Before turning down the use of a PCA pump due to its potential risk factors, here are some of the associated misconceptions and their solutions.
The use of a PCA pump in a healthcare facility drastically impacts the patient’s overall comfort and outcomes, depending on their circumstances. While many healthcare providers will say patients benefit from these devices, some argue there are risks associated with their use. Here are some of the most common misconceptions surrounding PCA pumps and how facilities combat these concerns with optimized care plans.
A Patient May Receive Too Much Medication
A relatively common concern associated with PCA pumps is the number of known errors in administering medication. Many fear that PCA pumps are unsafe because the device could potentially glitch and administer too much medication.
There are two instances where an error could occur: the primary physician could prescribe too much medication or a nurse could program the concentration ratios inaccurately. A way to reduce these concerns is enabling the PCA pump to only administer medications upon patient request via the pump’s button control.
Injuries or Fatalities Can Occur Even if There Are No PCA Errors
Patient control over medication delivery and frequency is one of the most significant advantages of PCA pumps. But another common misconception about these devices is that injury or death may still occur, even when there are no known errors in the PCA pump.
There may have been no human error, but sometimes there are instances where patients prescribed these devices experience respiratory depression. They will begin to breathe slowly and take on an increase in carbon dioxide. This combination can cause cardiopulmonary arrest, regardless of how accurate the physician and nurse were when administering the medications.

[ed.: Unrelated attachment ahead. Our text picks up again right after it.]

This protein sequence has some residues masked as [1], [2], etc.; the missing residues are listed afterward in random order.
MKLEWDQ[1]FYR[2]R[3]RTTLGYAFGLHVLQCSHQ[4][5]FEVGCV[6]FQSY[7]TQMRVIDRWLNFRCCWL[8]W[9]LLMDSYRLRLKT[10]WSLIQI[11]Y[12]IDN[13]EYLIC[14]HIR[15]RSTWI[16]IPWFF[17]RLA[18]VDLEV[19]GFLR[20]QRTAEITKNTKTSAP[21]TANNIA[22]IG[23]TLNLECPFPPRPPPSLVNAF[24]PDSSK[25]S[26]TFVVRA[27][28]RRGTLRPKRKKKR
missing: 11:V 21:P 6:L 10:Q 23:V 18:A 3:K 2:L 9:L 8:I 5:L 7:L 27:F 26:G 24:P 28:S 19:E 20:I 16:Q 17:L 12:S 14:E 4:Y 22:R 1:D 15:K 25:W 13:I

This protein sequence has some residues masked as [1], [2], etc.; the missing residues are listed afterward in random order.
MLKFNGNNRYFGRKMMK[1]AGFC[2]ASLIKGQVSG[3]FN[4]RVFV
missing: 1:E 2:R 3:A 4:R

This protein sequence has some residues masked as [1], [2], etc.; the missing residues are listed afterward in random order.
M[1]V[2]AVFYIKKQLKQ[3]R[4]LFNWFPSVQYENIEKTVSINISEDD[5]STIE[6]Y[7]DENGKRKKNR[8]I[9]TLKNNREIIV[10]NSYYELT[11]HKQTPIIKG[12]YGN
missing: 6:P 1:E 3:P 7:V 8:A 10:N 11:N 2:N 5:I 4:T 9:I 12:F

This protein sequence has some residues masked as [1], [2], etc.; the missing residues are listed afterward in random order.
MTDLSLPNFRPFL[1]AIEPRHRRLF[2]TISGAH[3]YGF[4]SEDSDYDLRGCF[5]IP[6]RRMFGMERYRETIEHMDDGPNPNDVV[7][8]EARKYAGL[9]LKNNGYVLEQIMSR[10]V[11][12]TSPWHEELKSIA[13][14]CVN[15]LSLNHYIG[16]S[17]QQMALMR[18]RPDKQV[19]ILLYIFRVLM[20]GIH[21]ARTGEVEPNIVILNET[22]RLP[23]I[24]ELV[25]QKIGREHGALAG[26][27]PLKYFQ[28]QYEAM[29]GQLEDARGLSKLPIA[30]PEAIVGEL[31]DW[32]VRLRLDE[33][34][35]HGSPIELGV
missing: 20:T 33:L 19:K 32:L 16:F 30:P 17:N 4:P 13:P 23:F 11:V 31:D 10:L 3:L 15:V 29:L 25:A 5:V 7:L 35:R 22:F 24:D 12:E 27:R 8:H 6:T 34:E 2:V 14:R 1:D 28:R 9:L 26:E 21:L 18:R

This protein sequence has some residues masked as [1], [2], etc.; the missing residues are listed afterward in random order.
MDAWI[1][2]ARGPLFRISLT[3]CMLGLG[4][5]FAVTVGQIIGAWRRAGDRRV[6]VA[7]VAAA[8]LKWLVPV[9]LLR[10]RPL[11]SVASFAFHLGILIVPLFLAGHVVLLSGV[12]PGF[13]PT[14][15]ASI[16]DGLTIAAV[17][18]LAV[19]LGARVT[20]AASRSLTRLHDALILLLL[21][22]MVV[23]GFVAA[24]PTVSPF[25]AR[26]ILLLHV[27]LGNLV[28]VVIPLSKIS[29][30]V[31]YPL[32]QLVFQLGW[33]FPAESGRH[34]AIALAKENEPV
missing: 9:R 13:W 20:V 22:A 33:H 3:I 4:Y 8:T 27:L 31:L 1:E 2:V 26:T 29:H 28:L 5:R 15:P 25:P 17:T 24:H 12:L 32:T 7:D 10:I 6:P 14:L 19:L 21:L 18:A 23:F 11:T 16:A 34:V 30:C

Patients Are Only Monitored Using Oximetry
An integral factor in using a PCA pump is adequate and frequent monitoring. Many are concerned that these oxygenated check-ins are insufficient to detect or prevent episodes of respiratory depression. It’s essential to understand that continuous and frequent electronic monitoring occurs any time a PCA pump is in use.
Measuring and monitoring ventilation and oxygenation prevents errors. Having a full scope of knowledge surrounding blood oxygen and carbon dioxide levels is most beneficial to the outcomes. The answer to these concerns is that monitoring only one system at a time is insufficient, and continuous electronic monitoring is vital.
The risk of using a PCA pump for medication delivery is relatively low. Care facilities of any nature and size undergo thorough and comprehensive training on all primary medical devices. It’s also worth noting that when a facility leases its medical equipment, they receive the most up-to-date technology, and this can significantly reduce mechanical error. With these misconceptions in mind, it is easier to navigate the control of a PCA pump and open more doors to positive patient outcomes.
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